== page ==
The cardiac inward rectifier potassium current (IK1), present in all ventricular and atrial myocytes, has been suggested to play a major role in repolarization of the action potential and stabilization of the resting potential. The molecular basis is now ascribed to members of the Kir2 sub-family of inward rectifier K channel genes, and the availability of recombinant expression systems has led to elucidation of the mechanism of inward rectification, as well as additional regulatory mechanisms involving intracellular pH and phosphorylation. In vivo manipulation of the genes encoding IK1 and regulatory proteins now promise to provide new insights to the role of this conductance in the heart. This review details recent advances and considers the prospects for further elucidation of the role of this conductance in cardiac electrical activity.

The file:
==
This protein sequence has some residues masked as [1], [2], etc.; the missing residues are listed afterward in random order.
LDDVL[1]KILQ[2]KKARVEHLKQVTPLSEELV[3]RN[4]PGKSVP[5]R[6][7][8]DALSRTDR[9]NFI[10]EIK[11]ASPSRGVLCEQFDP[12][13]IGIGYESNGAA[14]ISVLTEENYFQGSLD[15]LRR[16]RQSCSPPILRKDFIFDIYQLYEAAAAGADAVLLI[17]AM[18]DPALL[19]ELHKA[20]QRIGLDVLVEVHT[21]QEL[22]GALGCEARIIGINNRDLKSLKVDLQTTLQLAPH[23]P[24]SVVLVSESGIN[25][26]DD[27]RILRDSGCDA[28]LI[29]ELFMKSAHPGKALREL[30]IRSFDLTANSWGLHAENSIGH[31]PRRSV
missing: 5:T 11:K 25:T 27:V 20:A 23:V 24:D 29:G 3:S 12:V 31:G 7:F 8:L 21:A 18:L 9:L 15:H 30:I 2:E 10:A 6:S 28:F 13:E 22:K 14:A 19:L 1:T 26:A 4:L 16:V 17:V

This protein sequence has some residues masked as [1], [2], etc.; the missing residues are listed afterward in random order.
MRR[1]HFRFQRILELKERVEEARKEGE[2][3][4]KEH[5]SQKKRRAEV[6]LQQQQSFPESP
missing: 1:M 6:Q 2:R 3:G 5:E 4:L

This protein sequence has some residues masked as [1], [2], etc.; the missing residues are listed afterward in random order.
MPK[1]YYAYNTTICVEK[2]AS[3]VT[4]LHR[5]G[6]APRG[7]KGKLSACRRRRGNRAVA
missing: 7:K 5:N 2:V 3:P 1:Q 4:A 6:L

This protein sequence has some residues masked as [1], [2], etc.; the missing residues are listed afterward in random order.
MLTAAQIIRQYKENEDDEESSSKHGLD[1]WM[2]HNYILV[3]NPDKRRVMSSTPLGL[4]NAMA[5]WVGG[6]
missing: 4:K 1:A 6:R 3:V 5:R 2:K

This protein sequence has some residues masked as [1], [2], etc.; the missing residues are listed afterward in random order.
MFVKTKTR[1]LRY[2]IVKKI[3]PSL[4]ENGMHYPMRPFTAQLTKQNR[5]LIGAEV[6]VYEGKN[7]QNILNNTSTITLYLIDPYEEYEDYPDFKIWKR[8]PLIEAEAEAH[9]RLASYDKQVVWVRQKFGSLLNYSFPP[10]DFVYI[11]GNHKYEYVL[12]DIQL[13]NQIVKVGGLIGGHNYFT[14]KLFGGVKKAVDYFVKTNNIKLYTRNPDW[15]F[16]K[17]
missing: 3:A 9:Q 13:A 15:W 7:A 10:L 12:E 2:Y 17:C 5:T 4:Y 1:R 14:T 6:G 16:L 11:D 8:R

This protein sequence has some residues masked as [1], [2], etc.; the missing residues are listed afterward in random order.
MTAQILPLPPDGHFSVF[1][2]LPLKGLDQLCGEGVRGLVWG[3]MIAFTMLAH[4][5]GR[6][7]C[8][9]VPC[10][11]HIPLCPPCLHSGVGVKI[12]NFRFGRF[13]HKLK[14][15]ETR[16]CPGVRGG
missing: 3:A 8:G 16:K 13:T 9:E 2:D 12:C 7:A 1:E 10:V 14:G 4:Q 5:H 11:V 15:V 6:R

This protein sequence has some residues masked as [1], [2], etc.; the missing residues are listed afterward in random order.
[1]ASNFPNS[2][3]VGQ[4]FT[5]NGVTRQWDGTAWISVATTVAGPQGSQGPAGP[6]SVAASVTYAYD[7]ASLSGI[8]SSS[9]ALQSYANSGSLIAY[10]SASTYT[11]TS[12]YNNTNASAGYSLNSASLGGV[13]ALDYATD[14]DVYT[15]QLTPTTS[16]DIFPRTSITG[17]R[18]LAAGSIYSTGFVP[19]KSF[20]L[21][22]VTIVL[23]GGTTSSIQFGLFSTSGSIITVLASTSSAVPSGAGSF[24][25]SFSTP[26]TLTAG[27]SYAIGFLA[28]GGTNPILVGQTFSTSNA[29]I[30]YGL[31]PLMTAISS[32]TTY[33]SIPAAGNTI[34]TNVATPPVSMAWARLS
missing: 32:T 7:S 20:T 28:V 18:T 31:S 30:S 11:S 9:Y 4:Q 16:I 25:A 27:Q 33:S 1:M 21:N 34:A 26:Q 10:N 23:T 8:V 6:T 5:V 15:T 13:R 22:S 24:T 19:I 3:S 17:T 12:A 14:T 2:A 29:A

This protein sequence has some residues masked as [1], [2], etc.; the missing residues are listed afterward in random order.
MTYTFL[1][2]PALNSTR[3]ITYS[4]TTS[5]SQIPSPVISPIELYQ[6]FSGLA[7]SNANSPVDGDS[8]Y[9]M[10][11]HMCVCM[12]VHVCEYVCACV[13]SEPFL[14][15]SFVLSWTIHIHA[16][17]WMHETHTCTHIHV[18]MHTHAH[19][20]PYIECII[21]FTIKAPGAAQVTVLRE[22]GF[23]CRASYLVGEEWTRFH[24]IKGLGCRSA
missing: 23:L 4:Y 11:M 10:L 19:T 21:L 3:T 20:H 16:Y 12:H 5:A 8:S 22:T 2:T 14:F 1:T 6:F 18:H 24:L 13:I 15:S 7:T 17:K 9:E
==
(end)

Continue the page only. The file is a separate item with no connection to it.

Original languageEnglish
Pages (from-to)625-638
Number of pages14
JournalJournal of Molecular and Cellular Cardiology
Issue number4
StatePublished - 2001


  • Action potential
  • Inward rectifier
  • K channel
  • Kir2.1
  • Polyamines
  • Spermine


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